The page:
The Archive of Modern Conflict is a photographic archive based in London and curated by Timothy Prus and Ed Jones. As a part of Caochangdi Photospring 2012, highlights from its collection and a selection of the AMC’s publications are featured in a rare exhibition organized by head of the Beijing office Thomas Sauvin 苏文. Here he discusses his work for the archive in Beijing, the exhibition, and their recent publication, Happy Tonite, which features the work of 12 contemporary Chinese photographers.

[Gordon Earl Adams and his Time Machine, UK, Twentieth Century © Archive of Modern Conflict]

“From 2006-2010 we were focusing on Contemporary Chinese photography, it resulted in the Happy Tonite publication that only showcases a tiny facet of the collection, 75 prints from 12 photographers. The collection now counts 55 Chinese photographers and a little more than 4000 prints. The AMC collects photographers from all over the world, although contemporary works are not the core of the collection.

But the AMC is open to any type of work, as long as it surprises them. I guess the game is how to surprise them. It’s not that easy, as they have been looking at images everyday for 35 years. Photography can be an amazingly boring medium. A lot of Chinese works, especially from the early 2000s, convey some sort of strange, twisted, dirty fairytale style of photography. It’s pretty unnatural, so the game was to put them together and see what happened. The photographers in Happy Tonite are all mixed together, its very hard to tell who took what.

Nein, Onkel: Snapshots From Another Front 1938–1945 is definitely their most important publication, it is actually why the AMC is called so, because in the beginning they were collecting material related to WW2. From 1993-2005 they were gathering private photo albums from German soldiers all around the world, the idea was to challenge the notion popular in that period, the “German killing machine,” and to challenge the collective memory with authentic images from the same period.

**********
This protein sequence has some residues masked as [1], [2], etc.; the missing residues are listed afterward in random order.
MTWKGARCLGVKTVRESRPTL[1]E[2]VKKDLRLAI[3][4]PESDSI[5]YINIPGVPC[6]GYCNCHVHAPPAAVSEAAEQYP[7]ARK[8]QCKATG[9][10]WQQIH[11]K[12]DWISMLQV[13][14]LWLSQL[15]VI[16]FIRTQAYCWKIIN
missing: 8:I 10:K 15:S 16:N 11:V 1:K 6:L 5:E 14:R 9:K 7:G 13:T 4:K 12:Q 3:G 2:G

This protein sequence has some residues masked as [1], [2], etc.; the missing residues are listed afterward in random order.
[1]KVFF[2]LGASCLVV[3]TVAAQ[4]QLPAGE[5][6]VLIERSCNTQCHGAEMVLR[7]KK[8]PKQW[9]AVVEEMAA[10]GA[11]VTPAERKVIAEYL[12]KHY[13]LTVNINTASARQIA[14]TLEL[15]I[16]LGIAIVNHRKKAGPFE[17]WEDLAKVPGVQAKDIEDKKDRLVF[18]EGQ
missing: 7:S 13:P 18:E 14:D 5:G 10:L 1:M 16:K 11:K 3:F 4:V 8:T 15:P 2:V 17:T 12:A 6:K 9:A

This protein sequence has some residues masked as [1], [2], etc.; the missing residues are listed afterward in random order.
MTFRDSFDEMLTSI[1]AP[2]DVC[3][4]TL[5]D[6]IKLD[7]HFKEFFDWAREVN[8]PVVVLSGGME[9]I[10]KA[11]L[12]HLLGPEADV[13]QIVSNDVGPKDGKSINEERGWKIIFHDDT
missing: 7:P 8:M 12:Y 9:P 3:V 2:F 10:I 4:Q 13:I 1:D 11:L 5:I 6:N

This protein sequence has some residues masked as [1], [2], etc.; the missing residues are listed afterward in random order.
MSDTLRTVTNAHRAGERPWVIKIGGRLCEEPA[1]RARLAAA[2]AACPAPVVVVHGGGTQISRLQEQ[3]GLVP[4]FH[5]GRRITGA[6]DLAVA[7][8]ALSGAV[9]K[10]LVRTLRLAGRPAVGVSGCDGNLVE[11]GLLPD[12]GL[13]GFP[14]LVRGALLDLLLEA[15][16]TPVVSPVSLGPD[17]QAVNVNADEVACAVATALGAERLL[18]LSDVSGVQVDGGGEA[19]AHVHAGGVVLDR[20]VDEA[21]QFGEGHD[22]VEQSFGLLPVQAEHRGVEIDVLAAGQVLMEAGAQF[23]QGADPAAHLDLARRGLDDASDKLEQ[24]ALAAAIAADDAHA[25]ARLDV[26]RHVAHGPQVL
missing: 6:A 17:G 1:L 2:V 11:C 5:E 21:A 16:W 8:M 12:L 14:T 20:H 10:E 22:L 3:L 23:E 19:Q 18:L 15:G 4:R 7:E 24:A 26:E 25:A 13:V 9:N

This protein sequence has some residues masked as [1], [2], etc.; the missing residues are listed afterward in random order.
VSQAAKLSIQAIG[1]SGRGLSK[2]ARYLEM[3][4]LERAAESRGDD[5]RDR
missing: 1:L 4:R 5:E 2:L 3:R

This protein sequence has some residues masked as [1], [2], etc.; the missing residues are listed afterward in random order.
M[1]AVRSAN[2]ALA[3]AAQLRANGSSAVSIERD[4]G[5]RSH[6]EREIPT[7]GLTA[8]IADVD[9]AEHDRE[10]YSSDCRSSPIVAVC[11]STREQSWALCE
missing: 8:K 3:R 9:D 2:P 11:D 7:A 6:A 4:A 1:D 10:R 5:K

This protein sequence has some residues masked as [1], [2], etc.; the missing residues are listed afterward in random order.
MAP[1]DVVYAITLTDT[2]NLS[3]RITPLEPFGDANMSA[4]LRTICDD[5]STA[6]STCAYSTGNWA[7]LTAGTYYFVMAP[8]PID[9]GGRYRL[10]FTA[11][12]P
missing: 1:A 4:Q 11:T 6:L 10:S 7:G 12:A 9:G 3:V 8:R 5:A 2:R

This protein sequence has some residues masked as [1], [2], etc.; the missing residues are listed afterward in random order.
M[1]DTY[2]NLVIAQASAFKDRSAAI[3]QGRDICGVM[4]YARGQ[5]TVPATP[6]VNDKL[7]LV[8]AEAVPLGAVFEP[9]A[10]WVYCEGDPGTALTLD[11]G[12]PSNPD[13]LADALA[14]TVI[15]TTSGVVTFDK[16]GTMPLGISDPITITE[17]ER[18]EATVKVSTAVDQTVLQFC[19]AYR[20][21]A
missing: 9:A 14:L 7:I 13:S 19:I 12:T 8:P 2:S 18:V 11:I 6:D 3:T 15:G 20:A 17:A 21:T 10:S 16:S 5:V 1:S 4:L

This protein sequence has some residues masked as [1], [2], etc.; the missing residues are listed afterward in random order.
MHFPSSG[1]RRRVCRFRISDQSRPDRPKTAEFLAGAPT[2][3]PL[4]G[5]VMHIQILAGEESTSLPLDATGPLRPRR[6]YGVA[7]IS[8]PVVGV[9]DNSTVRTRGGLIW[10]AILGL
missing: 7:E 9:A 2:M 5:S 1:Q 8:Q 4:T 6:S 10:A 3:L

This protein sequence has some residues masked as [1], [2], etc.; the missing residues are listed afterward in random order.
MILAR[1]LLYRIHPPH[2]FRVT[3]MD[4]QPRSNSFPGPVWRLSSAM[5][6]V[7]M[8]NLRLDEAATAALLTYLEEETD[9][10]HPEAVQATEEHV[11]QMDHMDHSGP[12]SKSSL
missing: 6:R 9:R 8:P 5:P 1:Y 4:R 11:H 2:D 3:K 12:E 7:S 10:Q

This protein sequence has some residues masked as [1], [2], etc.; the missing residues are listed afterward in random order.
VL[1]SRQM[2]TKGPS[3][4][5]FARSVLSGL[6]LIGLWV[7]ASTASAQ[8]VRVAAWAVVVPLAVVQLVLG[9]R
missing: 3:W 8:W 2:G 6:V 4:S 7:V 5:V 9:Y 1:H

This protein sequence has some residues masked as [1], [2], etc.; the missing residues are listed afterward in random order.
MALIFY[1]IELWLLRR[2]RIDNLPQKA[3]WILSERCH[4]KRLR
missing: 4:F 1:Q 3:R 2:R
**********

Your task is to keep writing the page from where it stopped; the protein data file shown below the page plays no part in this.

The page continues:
The Beijing office of the AMC has a physical space, and I’m pretty proud of it because it finally smells like Panjiayuan in there. I have bought enough dusty books, period publications, photo albums and all kinds of stuff. The archive is not public, but if I had to divide the archive into three branches, there would be the contemporary, which is still growing, period publications (mostly books), and personal photographs and albums. Two albums showing in the exhibition are the PLA clothes factory sample album, and the special effects make up artist.

If we want to build up a visual chain from 1949 to now, the only way to cover 1949-79 is through official propaganda period publications, and one must admit that pretty amazing books were made. A lot of time, money, energy and talent were spent on these huge publications, especially publications in 1959. Martin Parr is focusing on Chinese publications now, he is working with the Dutch photographer Ruben Lundgren in Beijing.

I try to go to Panjiayuan every week, but the main problem with Panjiayuan is that the sellers always think they know what has value. They have great things, but they never show them to me, because, being a foreigner, they think that I’m only obsessed with Mao or the Cultural Revolution, etc. AMC doesn’t try to dig out sensitive material, or to press where it hurts. A lot of people like to do that, especially in photography.